The Art of Questions

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This article appeared in NSEAD’s AD Magazine January 2016

The Art of Questions by Paul Carney

When planning and delivering lesson content teachers are continually striving for a balance between ensuring their pupils achieve the intended learning objectives and maintaining their motivation. We can’t place enjoyment above the need to deliver good content, but in we can’t ignore it either, because creativity is dependent on motivation.
Now of course many art teachers build creative opportunities into project learning stages to facilitate personal interpretation and so improve motivation. Whilst this usually reaps considerable rewards in terms of the quality of pupils’ output, it’s still very teacher-dependent. All those long nights planning lessons and making resources, select appropriate images, objects, themes, topics, artists as starting points etc. are often counter-productive to good learning. They usually end up making your students dependent on you. Our well-intended, conscientiously over-planned projects often kill the very thing we are striving for. We dull creativity and teach learning by imitation. Pupil motivation can be lost if the teacher has done all the thinking beforehand. Sometimes all that is left is a series of instructions for students to follow. In their book Questioning in the Primary Phase, Brown and Wragg say the ability to ask intelligent and searching questions and to use questions that stimulate complex reasoning, imagination and speculation are crucial to teachers of all ages and subject groups. Research by Professor Steve Higgins for the Sutton Trust bears out the potential gain of metacognition as being equivalent to eight months academic progress, which is the most effective way of raising attainment and the cheapest.
In her book ‘Principals and Student Achievement: What the Research Says’ Education Researcher and author Kathleen Cotton says that Primary children and less able children learn when lots of lower-cognitive questions are asked that build gradually to higher cognition. In the Secondary sector she recommends you show students how to answer higher cognitive level questions and increase the frequency you ask them in order to attain higher pupil performance.
Virtually every thing you do in your classroom, every skill, every technique, every knowledge finding, idea developing, project making, material exploring thing you do can become part of a question-based model instead of a teacher-led model. If you want to transform your teaching you will need to switch your mindset away from delivering content to facilitating investigation, problem solving and inquiry. You will become someone who stops answering questions and demonstrating learning and starts helping people to find the answers themselves.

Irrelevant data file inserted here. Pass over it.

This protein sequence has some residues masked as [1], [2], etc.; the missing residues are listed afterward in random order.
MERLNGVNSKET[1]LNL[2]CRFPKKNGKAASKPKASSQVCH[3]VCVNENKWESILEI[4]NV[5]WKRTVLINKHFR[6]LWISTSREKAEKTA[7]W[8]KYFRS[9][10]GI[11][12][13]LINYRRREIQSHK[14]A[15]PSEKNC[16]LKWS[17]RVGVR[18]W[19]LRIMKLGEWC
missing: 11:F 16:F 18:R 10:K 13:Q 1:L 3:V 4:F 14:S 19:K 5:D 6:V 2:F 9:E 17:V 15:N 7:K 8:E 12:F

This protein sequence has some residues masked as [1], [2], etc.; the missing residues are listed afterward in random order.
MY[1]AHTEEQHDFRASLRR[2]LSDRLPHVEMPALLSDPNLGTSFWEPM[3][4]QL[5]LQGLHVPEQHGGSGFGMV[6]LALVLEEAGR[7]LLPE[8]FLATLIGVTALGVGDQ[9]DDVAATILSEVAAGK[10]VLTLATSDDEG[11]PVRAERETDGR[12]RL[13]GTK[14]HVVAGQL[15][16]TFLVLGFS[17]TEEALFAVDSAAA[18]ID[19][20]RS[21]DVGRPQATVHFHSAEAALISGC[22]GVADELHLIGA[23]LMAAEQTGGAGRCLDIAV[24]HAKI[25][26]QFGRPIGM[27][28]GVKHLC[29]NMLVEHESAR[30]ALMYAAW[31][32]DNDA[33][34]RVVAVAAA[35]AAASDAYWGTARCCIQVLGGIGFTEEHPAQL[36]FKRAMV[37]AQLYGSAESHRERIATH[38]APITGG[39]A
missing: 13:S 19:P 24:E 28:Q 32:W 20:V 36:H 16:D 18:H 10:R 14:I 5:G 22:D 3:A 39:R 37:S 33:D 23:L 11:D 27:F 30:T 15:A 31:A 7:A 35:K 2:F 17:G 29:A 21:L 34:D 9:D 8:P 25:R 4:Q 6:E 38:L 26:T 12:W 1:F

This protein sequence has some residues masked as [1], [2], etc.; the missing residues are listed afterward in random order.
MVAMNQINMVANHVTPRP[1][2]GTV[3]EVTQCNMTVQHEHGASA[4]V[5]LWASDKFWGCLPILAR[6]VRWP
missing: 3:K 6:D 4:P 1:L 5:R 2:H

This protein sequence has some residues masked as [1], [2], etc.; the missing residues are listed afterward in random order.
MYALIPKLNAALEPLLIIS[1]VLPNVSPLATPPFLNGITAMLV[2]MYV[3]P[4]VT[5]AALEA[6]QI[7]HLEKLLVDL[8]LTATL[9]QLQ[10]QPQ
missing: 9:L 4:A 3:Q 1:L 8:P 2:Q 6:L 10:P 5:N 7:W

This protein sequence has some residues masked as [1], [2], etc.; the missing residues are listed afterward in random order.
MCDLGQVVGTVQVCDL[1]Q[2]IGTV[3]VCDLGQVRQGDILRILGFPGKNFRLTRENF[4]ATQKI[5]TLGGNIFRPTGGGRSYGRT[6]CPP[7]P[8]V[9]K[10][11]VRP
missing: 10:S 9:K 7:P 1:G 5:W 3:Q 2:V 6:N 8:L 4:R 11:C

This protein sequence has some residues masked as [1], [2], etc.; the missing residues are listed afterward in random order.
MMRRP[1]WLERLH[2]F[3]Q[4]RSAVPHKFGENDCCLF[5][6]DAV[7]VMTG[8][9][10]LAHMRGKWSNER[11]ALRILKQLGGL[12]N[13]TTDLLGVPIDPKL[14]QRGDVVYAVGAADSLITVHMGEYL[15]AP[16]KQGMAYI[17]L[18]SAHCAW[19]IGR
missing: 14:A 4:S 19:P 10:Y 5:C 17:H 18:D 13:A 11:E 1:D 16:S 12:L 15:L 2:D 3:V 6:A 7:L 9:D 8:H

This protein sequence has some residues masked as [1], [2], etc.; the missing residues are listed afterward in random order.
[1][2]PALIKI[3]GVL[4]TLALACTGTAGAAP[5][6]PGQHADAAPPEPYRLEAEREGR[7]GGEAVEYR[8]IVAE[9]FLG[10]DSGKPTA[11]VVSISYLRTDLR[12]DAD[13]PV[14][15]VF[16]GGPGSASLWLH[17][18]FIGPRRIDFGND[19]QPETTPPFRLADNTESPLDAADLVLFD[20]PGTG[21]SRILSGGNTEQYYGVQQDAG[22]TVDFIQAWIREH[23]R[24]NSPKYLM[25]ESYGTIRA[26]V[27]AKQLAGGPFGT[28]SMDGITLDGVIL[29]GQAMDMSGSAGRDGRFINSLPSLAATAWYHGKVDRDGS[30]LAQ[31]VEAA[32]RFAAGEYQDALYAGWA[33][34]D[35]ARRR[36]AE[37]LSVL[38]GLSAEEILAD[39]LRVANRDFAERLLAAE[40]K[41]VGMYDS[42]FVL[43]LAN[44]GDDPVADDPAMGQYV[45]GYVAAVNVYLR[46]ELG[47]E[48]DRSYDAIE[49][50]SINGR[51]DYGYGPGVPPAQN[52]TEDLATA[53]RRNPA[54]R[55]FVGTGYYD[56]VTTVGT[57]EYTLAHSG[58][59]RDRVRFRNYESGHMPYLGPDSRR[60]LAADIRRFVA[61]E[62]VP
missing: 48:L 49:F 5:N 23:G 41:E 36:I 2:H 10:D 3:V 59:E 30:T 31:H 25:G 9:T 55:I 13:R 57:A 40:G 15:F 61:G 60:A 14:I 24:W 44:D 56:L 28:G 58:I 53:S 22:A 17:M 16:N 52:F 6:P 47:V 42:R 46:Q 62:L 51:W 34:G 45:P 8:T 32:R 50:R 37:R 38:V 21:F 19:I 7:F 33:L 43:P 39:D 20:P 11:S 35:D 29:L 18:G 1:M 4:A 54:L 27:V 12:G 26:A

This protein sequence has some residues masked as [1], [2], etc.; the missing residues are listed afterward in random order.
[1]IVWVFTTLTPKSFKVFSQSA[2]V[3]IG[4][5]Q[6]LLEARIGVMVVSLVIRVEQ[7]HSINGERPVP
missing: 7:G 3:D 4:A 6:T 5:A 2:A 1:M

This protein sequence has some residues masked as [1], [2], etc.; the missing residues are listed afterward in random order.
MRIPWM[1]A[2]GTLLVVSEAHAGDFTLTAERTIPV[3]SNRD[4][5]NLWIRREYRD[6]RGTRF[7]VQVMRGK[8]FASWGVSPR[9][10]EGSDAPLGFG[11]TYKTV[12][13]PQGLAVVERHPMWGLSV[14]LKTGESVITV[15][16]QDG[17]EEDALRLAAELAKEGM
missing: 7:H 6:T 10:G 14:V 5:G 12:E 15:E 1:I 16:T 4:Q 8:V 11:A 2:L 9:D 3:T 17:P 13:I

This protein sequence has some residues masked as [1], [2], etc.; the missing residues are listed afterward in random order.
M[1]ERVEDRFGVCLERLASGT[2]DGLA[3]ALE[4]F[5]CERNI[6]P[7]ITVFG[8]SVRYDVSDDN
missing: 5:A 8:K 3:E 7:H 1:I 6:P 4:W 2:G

Essential questions are questions that evoke curiosity, deep thought, enquiry and reflection. They make us focus on core knowledge and values, and ensure we consider alternative options, provide evidence to support our ideas and provoke discussion. They are the driving force behind any intelligent thinking person; ‘Why am I here? What do I want to do with my life?’ and so are integral to Art and Design, because artists have struggled with similar themes throughout time.
Writing Essential Questions isn’t easy. It requires a lot more thought from the teacher at the planning stage for one thing. Even then, pupils need to be taught how to respond to a question like this, how to present an argument, show evidence and persuasion. That’s where the Foundation Questions come in, because they help to develop the pupil’s understanding of the big question and steer the outcomes. Without the supporting questions the students become confused and the outcomes chaotic. The skill with the Foundation question is to write them so that they support and steer but don’t dictate obvious outcomes. Think of them like giving clues to the answer.


Here is an example of an essential question I have written based on Arte Povera:
Is the world’s greatest art just a product for rich, intelligent people?

Supporting foundation questions:
Why is some art worth millions when other art is not?
What effect does this have on artists?
What makes some art great and other art not?

✴ The Arte Povera artists in the 1960’s made art out of rubbish to attack the snobbery of the art world and the high prices of art. Many artists to this day make art from rubbish and unwanted objects and their art is worth a lot of money. How should we value art?

✴ “You owe the companies nothing. You especially don’t owe them any courtesy. They have re-arranged the world to put themselves in front of you. They never asked for your permission, don’t even start asking for theirs.” (attributed to) BANKSY.
However, Banksy’s art is now so valuable that people actually want him to graffiti on their building, so when is graffiti art good and when is it vandalism?

✴ Can beautiful art be made from rubbish?

This type of approach not only brings more interested curiosity from your pupils, but they have greater autonomy to work in ways that interest them.